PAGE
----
The University Record, April 18, 1994

Engineering students put textbook theory to practical use

By Kellee R. Davis
News and Information Services

While most students are memorizing mathematical equations or spending endless hours at computing sites during exam week, seniors in a College of Engineering course are hammering out the final tweaks in their self-designed prototypes.

Their work, which puts textbook theory to practical use, will be presented to such sponsoring organizations as Dow Plastics, Dana Corp. and the Budd Co. at this year’s Design Expo ’94, to be held April 19 in the atrium of the Electrical Engineering and Computer Science Building.

“Having your final grade depend on one project is a little nerve-wracking,” says Matt Reuter, a senior in mechanical engineering, “but we’ve been working hard all semester. I expect we’ll do well.”

Some 16 companies provided engineering problems for the students, financial assistance and, in some cases, technical guidance.

In return, the student teams spent 14 weeks developing a design solution, a working prototype, written report and an oral presentation. Often their ideas are implemented by the sponsors as is the case with Applied Process Inc. of Livonia.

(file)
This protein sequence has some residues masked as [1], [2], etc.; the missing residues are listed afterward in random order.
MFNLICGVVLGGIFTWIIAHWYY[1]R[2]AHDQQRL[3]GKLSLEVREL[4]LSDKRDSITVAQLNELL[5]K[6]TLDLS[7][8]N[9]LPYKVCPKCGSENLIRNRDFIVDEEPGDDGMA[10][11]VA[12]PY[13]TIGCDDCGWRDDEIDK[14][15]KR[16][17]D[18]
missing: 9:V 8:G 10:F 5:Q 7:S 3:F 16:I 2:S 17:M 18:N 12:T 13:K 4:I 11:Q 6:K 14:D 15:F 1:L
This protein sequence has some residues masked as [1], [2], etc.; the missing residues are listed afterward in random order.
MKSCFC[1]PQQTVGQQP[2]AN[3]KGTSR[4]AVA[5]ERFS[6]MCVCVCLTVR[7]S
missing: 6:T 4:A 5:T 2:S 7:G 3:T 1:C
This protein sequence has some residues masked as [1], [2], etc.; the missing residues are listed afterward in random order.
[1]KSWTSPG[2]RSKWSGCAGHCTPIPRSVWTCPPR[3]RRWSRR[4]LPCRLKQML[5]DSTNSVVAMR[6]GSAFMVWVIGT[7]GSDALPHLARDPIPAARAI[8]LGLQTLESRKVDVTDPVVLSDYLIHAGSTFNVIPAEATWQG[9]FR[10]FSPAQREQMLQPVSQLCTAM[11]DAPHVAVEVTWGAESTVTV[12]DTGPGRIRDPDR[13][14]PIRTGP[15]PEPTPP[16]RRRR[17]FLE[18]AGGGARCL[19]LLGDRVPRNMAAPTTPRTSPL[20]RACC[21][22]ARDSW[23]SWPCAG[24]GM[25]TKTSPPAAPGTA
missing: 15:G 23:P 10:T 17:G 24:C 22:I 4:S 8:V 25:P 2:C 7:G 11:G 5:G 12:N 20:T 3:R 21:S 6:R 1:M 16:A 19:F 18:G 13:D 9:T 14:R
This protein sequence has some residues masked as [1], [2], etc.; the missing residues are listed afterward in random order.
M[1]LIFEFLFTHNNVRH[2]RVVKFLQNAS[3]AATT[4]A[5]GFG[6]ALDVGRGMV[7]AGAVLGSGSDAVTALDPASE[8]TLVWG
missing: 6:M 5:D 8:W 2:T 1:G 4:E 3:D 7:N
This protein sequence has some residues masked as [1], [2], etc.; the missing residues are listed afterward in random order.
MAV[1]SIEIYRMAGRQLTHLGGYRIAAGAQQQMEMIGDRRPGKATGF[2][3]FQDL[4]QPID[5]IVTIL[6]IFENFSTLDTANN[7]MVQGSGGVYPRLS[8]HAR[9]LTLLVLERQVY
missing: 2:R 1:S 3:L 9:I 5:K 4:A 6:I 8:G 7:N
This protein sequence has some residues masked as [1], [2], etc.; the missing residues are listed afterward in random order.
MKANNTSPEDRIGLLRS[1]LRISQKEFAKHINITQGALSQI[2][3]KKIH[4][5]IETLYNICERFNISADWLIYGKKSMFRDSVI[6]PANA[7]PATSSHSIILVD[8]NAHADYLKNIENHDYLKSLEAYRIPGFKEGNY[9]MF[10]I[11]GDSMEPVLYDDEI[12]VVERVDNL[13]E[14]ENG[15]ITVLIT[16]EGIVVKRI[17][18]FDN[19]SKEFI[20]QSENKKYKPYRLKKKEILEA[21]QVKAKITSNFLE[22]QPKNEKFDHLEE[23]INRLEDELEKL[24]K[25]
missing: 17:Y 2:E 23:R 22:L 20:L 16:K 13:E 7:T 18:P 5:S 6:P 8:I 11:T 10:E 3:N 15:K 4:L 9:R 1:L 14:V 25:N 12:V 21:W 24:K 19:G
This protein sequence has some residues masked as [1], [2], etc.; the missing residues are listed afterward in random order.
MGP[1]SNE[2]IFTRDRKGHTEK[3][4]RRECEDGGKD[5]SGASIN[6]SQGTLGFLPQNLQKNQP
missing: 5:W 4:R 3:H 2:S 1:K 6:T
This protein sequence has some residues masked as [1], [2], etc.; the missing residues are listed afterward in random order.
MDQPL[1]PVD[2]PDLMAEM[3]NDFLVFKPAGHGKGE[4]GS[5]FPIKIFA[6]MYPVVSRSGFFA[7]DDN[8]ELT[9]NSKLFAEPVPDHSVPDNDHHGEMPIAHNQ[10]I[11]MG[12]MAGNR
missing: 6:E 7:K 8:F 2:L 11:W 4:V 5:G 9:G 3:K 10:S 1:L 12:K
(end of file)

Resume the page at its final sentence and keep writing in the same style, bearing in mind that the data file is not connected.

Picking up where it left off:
Applied Process supplies the heat treatment for clutch plates used in automatic transmissions for automobiles. During this process, the clutch plates are loaded onto a horizontal apparatus, similar to a dishwasher rack, with precise spacing so the plates are not touching.

The machine was originally created in 1992 by former U-M engineering students. It has increased productivity and reduced the risk of injury to the employees, who used to cut themselves on the sharp metal while attempting to load the rack by hand.

“The students’ automatic plate racking machine has been used in our production for over eight months and works fine. I enjoyed the contact with the students. They saved us about $10,000 and they learned a ton,” says Applied Process president John Keough.

This semester a new group of five students is working on an extension of the automatic plate racking machine, and they have redesigned the apparatus to load a variety of plates with varying degrees of size and thickness.

“The whole process isn’t just about results,” says Sridhar Kota, associate professor of mechanical engineering and applied mechanics, “but about the students learning to be resourceful and creative to solve open-ended problems. Our sponsors tell us the students look at problems with fresh eyes and see solutions that their engineers might miss.”